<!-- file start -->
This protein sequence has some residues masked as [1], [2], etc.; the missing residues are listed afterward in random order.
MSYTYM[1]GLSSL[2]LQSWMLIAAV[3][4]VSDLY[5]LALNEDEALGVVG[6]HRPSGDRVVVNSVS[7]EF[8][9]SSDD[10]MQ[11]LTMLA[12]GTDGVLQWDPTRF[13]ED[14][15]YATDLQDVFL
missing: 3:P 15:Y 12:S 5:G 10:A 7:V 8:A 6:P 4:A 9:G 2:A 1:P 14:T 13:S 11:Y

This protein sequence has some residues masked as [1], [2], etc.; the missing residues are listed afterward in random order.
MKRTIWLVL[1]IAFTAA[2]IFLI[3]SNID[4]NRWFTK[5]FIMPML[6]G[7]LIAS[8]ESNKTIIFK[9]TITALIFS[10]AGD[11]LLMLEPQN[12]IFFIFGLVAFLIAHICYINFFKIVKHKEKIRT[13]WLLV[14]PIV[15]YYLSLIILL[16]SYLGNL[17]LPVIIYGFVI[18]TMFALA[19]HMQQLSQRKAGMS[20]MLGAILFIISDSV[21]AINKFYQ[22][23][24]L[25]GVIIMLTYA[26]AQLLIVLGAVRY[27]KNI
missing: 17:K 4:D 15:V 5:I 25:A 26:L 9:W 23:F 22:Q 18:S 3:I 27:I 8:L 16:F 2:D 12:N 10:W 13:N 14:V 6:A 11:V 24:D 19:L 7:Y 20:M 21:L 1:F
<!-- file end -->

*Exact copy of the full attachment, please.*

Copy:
This protein sequence has some residues masked as [1], [2], etc.; the missing residues are listed afterward in random order.
MSYTYM[1]GLSSL[2]LQSWMLIAAV[3][4]VSDLY[5]LALNEDEALGVVG[6]HRPSGDRVVVNSVS[7]EF[8][9]SSDD[10]MQ[11]LTMLA[12]GTDGVLQWDPTRF[13]ED[14][15]YATDLQDVFL
missing: 3:P 15:Y 12:S 5:G 10:A 7:V 8:A 6:P 4:A 9:G 2:A 1:P 14:T 13:S 11:Y

This protein sequence has some residues masked as [1], [2], etc.; the missing residues are listed afterward in random order.
MKRTIWLVL[1]IAFTAA[2]IFLI[3]SNID[4]NRWFTK[5]FIMPML[6]G[7]LIAS[8]ESNKTIIFK[9]TITALIFS[10]AGD[11]LLMLEPQN[12]IFFIFGLVAFLIAHICYINFFKIVKHKEKIRT[13]WLLV[14]PIV[15]YYLSLIILL[16]SYLGNL[17]LPVIIYGFVI[18]TMFALA[19]HMQQLSQRKAGMS[20]MLGAILFIISDSV[21]AINKFYQ[22][23][24]L[25]GVIIMLTYA[26]AQLLIVLGAVRY[27]KNI
missing: 17:K 4:D 15:V 5:I 25:A 26:L 9:W 23:F 22:Q 18:S 3:I 27:I 8:L 16:F 2:D 12:N 10:W 13:N 14:V 6:A 11:V 24:D 19:L 7:Y 20:M 21:L 1:F